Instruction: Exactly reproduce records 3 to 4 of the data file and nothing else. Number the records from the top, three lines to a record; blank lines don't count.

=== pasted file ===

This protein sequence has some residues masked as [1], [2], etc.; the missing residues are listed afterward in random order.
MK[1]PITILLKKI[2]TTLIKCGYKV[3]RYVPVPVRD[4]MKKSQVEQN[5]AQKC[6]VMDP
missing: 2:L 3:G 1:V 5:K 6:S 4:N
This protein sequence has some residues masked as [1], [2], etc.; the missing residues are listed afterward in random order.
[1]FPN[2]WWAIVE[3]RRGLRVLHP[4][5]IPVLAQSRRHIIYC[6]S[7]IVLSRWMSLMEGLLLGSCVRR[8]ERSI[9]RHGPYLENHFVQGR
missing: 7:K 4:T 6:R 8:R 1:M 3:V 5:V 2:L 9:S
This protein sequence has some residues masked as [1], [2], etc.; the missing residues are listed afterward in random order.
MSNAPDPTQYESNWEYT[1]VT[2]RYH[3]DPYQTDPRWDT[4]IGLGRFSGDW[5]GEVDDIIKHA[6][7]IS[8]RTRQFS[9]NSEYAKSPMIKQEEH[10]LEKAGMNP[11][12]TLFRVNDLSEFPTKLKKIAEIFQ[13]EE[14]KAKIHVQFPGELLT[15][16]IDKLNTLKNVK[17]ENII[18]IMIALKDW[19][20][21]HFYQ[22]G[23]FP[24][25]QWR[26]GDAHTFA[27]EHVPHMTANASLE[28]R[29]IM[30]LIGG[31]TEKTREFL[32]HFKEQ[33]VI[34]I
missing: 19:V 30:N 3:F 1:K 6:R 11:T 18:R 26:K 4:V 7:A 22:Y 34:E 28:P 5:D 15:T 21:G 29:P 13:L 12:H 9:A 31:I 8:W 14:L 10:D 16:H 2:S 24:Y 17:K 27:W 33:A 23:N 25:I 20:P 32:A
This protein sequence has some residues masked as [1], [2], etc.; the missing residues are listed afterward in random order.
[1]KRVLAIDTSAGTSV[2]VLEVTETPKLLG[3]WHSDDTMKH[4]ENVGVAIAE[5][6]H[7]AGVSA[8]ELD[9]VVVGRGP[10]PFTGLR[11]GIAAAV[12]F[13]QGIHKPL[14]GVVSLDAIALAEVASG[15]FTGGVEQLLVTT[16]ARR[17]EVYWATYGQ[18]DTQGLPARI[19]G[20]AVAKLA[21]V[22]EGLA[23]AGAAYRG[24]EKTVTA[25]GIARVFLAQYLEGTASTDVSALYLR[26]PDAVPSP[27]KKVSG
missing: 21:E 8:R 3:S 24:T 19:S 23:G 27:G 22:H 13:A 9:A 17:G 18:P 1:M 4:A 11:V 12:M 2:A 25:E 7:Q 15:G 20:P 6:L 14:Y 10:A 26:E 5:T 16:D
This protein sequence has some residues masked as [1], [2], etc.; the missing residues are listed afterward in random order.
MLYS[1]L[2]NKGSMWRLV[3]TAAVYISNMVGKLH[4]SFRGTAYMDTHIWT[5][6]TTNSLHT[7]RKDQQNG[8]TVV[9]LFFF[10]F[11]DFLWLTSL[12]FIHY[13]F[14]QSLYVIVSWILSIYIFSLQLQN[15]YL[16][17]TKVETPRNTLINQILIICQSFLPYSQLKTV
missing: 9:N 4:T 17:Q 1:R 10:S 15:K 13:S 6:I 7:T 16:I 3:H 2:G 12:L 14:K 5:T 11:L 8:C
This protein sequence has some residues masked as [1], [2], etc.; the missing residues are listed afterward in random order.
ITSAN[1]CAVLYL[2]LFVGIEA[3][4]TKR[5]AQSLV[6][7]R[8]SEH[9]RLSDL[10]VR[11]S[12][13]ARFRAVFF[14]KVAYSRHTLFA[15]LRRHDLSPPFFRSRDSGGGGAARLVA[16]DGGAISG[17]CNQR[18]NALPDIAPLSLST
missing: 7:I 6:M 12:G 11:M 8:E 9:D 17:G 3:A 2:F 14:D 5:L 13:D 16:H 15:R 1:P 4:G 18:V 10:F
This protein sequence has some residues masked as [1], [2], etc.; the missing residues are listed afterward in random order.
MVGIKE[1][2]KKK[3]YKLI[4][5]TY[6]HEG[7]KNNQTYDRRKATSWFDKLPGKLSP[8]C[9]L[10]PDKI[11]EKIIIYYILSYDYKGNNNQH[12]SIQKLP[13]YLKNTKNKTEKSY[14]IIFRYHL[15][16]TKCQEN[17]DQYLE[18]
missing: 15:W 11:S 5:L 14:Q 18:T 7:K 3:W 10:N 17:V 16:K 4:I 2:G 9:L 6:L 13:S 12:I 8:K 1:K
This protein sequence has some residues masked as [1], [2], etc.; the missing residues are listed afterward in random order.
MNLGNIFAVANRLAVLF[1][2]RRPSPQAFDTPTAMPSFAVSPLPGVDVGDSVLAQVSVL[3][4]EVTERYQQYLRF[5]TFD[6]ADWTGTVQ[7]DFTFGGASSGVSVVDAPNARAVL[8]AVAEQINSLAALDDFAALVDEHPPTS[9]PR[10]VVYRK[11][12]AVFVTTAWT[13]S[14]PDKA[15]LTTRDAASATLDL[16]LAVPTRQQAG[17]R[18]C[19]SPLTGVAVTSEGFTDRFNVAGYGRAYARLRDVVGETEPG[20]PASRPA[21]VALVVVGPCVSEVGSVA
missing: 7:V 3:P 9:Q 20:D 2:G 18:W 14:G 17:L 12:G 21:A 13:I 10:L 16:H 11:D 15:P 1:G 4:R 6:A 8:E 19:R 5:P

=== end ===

This protein sequence has some residues masked as [1], [2], etc.; the missing residues are listed afterward in random order.
MSNAPDPTQYESNWEYT[1]VT[2]RYH[3]DPYQTDPRWDT[4]IGLGRFSGDW[5]GEVDDIIKHA[6][7]IS[8]RTRQFS[9]NSEYAKSPMIKQEEH[10]LEKAGMNP[11][12]TLFRVNDLSEFPTKLKKIAEIFQ[13]EE[14]KAKIHVQFPGELLT[15][16]IDKLNTLKNVK[17]ENII[18]IMIALKDW[19][20][21]HFYQ[22]G[23]FP[24][25]QWR[26]GDAHTFA[27]EHVPHMTANASLE[28]R[29]IM[30]LIGG[31]TEKTREFL[32]HFKEQ[33]VI[34]I
missing: 19:V 30:N 3:F 1:K 6:R 11:T 18:R 26:K 4:V 7:A 22:Y 34:E 28:P 5:D 15:T 21:G 29:P 13:L 12:H 9:A 31:I 8:W 14:L 10:D 16:H 2:S 24:Y 17:K 27:W 33:A 23:N 25:I 20:P 32:A
This protein sequence has some residues masked as [1], [2], etc.; the missing residues are listed afterward in random order.
[1]KRVLAIDTSAGTSV[2]VLEVTETPKLLG[3]WHSDDTMKH[4]ENVGVAIAE[5][6]H[7]AGVSA[8]ELD[9]VVVGRGP[10]PFTGLR[11]GIAAAV[12]F[13]QGIHKPL[14]GVVSLDAIALAEVASG[15]FTGGVEQLLVTT[16]ARR[17]EVYWATYGQ[18]DTQGLPARI[19]G[20]AVAKLA[21]V[22]EGLA[23]AGAAYRG[24]EKTVTA[25]GIARVFLAQYLEGTASTDVSALYLR[26]PDAVPSP[27]KKVSG
missing: 21:E 8:R 3:S 24:T 19:S 23:G 27:G 22:H 13:A 9:A 17:G 18:P 1:M 4:A 11:V 12:M 2:A 25:E 7:Q 15:G 20:P 6:L 14:Y 10:A 26:E 5:T 16:D